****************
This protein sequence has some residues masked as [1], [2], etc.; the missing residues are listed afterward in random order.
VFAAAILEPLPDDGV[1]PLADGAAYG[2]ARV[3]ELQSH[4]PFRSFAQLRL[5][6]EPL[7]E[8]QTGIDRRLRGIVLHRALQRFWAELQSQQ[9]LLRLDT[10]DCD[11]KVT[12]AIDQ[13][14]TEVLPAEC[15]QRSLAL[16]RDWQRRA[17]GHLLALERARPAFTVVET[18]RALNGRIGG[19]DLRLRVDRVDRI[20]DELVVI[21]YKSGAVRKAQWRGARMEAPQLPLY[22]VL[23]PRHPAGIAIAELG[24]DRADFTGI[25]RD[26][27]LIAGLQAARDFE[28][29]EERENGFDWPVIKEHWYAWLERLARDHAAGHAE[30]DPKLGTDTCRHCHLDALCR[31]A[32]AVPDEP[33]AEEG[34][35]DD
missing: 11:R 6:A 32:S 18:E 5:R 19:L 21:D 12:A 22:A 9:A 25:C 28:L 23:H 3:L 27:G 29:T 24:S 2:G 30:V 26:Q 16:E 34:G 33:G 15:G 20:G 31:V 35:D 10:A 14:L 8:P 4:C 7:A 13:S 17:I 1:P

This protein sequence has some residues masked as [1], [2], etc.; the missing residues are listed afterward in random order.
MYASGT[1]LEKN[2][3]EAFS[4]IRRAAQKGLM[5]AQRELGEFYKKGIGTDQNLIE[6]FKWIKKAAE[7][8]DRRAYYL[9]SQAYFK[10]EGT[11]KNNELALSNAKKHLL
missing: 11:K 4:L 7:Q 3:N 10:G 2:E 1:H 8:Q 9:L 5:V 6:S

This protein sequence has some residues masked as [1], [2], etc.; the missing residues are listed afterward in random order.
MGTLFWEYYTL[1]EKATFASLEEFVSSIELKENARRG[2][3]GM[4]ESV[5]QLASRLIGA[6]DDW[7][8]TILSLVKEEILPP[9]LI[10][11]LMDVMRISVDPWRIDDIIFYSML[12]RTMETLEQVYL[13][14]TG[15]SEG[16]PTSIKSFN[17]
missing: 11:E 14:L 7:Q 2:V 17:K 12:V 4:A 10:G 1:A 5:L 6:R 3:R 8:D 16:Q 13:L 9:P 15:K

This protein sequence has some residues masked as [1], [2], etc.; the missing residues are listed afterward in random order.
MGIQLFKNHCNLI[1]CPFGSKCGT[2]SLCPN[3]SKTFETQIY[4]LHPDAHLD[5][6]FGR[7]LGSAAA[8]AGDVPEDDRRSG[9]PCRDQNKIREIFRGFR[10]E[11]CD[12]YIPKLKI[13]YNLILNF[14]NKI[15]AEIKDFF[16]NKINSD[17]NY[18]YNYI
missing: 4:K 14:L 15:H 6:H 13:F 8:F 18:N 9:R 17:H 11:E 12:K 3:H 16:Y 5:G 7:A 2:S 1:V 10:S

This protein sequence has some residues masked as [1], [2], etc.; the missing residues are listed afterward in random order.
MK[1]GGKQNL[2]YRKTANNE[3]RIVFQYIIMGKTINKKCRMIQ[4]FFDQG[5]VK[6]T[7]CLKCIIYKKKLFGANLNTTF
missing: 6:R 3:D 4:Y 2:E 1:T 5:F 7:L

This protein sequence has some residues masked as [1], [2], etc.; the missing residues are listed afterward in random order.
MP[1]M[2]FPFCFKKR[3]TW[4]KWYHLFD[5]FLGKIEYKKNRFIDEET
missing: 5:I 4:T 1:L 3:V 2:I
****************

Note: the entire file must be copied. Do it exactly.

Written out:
This protein sequence has some residues masked as [1], [2], etc.; the missing residues are listed afterward in random order.
VFAAAILEPLPDDGV[1]PLADGAAYG[2]ARV[3]ELQSH[4]PFRSFAQLRL[5][6]EPL[7]E[8]QTGIDRRLRGIVLHRALQRFWAELQSQQ[9]LLRLDT[10]DCD[11]KVT[12]AIDQ[13][14]TEVLPAEC[15]QRSLAL[16]RDWQRRA[17]GHLLALERARPAFTVVET[18]RALNGRIGG[19]DLRLRVDRVDRI[20]DELVVI[21]YKSGAVRKAQWRGARMEAPQLPLY[22]VL[23]PRHPAGIAIAELG[24]DRADFTGI[25]RD[26][27]LIAGLQAARDFE[28][29]EERENGFDWPVIKEHWYAWLERLARDHAAGHAE[30]DPKLGTDTCRHCHLDALCR[31]A[32]AVPDEP[33]AEEG[34][35]DD
missing: 11:R 6:A 32:S 18:E 5:R 19:L 21:D 12:A 22:A 9:A 25:C 28:L 23:H 3:L 27:G 29:T 24:S 2:G 30:V 26:Q 16:E 34:G 33:G 15:G 20:G 31:V 35:D 10:A 14:L 8:P 4:C 7:A 13:S 17:I 1:P

This protein sequence has some residues masked as [1], [2], etc.; the missing residues are listed afterward in random order.
MYASGT[1]LEKN[2][3]EAFS[4]IRRAAQKGLM[5]AQRELGEFYKKGIGTDQNLIE[6]FKWIKKAAE[7][8]DRRAYYL[9]SQAYFK[10]EGT[11]KNNELALSNAKKHLL
missing: 11:K 4:L 7:Q 3:N 10:G 2:E 1:H 8:Q 9:L 5:V 6:S

This protein sequence has some residues masked as [1], [2], etc.; the missing residues are listed afterward in random order.
MGTLFWEYYTL[1]EKATFASLEEFVSSIELKENARRG[2][3]GM[4]ESV[5]QLASRLIGA[6]DDW[7][8]TILSLVKEEILPP[9]LI[10][11]LMDVMRISVDPWRIDDIIFYSML[12]RTMETLEQVYL[13][14]TG[15]SEG[16]PTSIKSFN[17]
missing: 11:E 14:L 7:Q 2:V 17:K 12:V 4:A 10:G 1:A 5:L 6:R 3:R 8:D 16:Q 13:L 9:P 15:K

This protein sequence has some residues masked as [1], [2], etc.; the missing residues are listed afterward in random order.
MGIQLFKNHCNLI[1]CPFGSKCGT[2]SLCPN[3]SKTFETQIY[4]LHPDAHLD[5][6]FGR[7]LGSAAA[8]AGDVPEDDRRSG[9]PCRDQNKIREIFRGFR[10]E[11]CD[12]YIPKLKI[13]YNLILNF[14]NKI[15]AEIKDFF[16]NKINSD[17]NY[18]YNYI
missing: 4:K 14:L 15:H 6:H 13:F 8:F 18:N 9:R 17:H 11:E 12:K 3:H 16:Y 5:G 7:A 2:S 1:V 10:S

This protein sequence has some residues masked as [1], [2], etc.; the missing residues are listed afterward in random order.
MK[1]GGKQNL[2]YRKTANNE[3]RIVFQYIIMGKTINKKCRMIQ[4]FFDQG[5]VK[6]T[7]CLKCIIYKKKLFGANLNTTF
missing: 6:R 3:D 4:Y 2:E 1:T 5:F 7:L

This protein sequence has some residues masked as [1], [2], etc.; the missing residues are listed afterward in random order.
MP[1]M[2]FPFCFKKR[3]TW[4]KWYHLFD[5]FLGKIEYKKNRFIDEET
missing: 5:I 4:T 1:L 3:V 2:I